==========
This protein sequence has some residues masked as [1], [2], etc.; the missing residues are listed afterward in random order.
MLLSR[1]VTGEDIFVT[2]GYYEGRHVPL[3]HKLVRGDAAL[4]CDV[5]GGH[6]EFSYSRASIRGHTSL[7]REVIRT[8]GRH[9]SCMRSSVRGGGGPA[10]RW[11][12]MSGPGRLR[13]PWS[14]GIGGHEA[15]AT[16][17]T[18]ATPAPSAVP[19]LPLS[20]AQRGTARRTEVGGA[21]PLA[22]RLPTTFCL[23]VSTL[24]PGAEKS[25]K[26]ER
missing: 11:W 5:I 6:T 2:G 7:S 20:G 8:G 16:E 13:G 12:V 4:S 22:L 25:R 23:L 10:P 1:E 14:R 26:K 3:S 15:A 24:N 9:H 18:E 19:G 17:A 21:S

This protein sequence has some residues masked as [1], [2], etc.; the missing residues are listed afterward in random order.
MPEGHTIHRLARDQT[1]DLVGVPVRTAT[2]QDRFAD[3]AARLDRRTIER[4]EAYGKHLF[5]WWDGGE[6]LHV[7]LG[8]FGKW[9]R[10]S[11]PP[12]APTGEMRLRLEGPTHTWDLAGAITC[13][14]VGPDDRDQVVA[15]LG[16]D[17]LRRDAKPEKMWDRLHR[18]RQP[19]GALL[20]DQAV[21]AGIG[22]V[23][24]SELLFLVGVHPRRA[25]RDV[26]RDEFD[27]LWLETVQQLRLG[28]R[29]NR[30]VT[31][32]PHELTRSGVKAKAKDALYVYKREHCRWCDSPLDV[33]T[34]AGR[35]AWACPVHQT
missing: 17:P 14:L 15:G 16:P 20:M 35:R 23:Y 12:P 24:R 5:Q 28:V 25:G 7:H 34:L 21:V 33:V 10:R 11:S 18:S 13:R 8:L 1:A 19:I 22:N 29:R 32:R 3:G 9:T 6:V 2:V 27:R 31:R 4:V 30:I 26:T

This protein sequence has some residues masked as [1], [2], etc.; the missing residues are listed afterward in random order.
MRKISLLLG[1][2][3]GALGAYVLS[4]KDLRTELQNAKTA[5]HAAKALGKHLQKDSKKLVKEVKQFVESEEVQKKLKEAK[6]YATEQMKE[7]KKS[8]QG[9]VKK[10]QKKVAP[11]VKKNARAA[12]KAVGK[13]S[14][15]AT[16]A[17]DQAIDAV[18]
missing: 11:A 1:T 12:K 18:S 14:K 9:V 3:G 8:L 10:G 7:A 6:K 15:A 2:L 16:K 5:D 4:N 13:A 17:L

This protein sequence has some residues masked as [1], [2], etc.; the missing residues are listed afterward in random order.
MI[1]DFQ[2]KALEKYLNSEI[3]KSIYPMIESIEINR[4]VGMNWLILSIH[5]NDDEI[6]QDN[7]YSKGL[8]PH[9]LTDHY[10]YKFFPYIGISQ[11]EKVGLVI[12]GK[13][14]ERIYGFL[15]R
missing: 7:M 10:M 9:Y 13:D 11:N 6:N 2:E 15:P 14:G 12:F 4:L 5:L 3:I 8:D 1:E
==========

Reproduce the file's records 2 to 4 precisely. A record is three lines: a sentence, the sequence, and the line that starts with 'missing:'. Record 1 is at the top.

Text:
This protein sequence has some residues masked as [1], [2], etc.; the missing residues are listed afterward in random order.
MPEGHTIHRLARDQT[1]DLVGVPVRTAT[2]QDRFAD[3]AARLDRRTIER[4]EAYGKHLF[5]WWDGGE[6]LHV[7]LG[8]FGKW[9]R[10]S[11]PP[12]APTGEMRLRLEGPTHTWDLAGAITC[13][14]VGPDDRDQVVA[15]LG[16]D[17]LRRDAKPEKMWDRLHR[18]RQP[19]GALL[20]DQAV[21]AGIG[22]V[23][24]SELLFLVGVHPRRA[25]RDV[26]RDEFD[27]LWLETVQQLRLG[28]R[29]NR[30]VT[31][32]PHELTRSGVKAKAKDALYVYKREHCRWCDSPLDV[33]T[34]AGR[35]AWACPVHQT
missing: 17:P 14:L 15:G 16:P 20:M 35:R 23:Y 12:P 24:R 5:Q 28:V 25:G 7:H 34:L 21:V 33:V 10:R 11:S 18:S 13:R 8:L 1:A 19:I 22:N 29:R 32:R 3:G 9:T 6:V 2:V 27:R 31:R 4:V 30:I 26:T

This protein sequence has some residues masked as [1], [2], etc.; the missing residues are listed afterward in random order.
MRKISLLLG[1][2][3]GALGAYVLS[4]KDLRTELQNAKTA[5]HAAKALGKHLQKDSKKLVKEVKQFVESEEVQKKLKEAK[6]YATEQMKE[7]KKS[8]QG[9]VKK[10]QKKVAP[11]VKKNARAA[12]KAVGK[13]S[14][15]AT[16]A[17]DQAIDAV[18]
missing: 11:A 1:T 12:K 18:S 14:K 9:V 3:G 8:L 10:G 7:A 6:K 15:A 2:L 16:K 5:D 4:N 13:A 17:L

This protein sequence has some residues masked as [1], [2], etc.; the missing residues are listed afterward in random order.
MI[1]DFQ[2]KALEKYLNSEI[3]KSIYPMIESIEINR[4]VGMNWLILSIH[5]NDDEI[6]QDN[7]YSKGL[8]PH[9]LTDHY[10]YKFFPYIGISQ[11]EKVGLVI[12]GK[13][14]ERIYGFL[15]R
missing: 7:M 10:M 9:Y 13:D 11:N 6:N 2:E 15:P 14:G 12:F 4:L 5:L 3:I 8:D 1:E